In addition to its plethora of programmes, the GACF is also introducing free lessons for Grades Five and Six students who are behind owing to their lack of access to virtual means of learning. The programme will be introduced this month in the East Ruimveldt and Tuschen areas.
Founder Thakur-Deen related that even with COVID-19 pulling the curtains on the various fundraising events and limiting donors’ contributions, GACF still distributed over 600 gifts to children across the country.
Adhering to the strict COVID-19 guidelines, GACF held its annual Christmas tree light-up on Wakenaam Island, where it was joined by representatives of the Government.
“We knew that we wanted to light up Christmas tree. We knew we wanted to share gifts with experiencing what the children would have gone through for the past nine months. For us, we said we are going to do it small, because we knew the economic challenges of some of our donors so we said we are not going to pressure them for donations. We knew that this is the least you can do for the kids this Christmas after all they went through,” Thakur-Deen said.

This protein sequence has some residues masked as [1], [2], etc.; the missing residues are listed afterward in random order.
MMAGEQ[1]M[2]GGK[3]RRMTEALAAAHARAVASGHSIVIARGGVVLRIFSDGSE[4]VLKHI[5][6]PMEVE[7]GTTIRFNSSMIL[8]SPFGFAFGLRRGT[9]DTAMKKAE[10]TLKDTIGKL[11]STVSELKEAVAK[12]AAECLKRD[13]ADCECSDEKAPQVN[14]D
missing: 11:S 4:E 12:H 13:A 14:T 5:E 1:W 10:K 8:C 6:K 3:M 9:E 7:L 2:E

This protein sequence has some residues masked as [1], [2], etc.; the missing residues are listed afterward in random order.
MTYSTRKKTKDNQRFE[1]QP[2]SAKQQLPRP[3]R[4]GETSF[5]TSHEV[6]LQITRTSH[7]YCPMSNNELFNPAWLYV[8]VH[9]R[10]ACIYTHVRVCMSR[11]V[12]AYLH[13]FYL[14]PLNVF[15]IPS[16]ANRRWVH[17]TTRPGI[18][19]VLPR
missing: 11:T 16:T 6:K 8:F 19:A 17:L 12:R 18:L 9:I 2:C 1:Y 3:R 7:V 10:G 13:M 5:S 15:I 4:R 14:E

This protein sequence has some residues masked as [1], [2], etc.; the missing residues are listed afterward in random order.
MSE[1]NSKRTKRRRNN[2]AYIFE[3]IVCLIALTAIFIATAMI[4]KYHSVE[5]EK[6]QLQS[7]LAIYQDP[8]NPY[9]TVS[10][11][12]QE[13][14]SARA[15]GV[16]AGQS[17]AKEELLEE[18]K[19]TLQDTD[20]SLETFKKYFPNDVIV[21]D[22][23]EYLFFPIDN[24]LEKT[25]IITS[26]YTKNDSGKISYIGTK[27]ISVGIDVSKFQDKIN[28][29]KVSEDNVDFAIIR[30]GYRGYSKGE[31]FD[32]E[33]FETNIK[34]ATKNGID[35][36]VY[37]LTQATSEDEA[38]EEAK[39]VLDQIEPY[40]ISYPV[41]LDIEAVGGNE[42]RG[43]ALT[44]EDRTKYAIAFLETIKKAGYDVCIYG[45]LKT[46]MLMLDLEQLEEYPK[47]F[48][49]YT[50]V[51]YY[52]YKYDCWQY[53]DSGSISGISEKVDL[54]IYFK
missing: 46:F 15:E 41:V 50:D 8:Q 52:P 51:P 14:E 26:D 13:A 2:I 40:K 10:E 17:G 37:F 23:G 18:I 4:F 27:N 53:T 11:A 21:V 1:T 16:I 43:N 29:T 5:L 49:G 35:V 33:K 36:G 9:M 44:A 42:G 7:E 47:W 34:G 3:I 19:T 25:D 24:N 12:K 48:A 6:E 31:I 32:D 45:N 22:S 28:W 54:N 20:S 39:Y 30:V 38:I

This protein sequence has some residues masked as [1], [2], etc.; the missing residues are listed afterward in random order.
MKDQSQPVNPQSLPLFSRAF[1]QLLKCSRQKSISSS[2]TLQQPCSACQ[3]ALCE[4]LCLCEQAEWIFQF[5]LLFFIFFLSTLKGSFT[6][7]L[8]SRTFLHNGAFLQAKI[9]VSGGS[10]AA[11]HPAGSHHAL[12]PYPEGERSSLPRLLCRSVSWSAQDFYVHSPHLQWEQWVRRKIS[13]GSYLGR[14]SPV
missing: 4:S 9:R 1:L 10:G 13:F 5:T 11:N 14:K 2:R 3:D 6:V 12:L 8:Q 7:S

“We had to cut out our fundraising totally. We would do fundraising by selling food, having a little bar, have attractions for the kids and that for the past five years have been able to give us a $300,000-$400,000 profit that we look forward to because that takes us into the next year to start our Access to Education backpack initiative and our lessons that we would pay for children,” she added.
The GACF continues to work on expanding its four pillars to ensure the better life of all children across Guyana.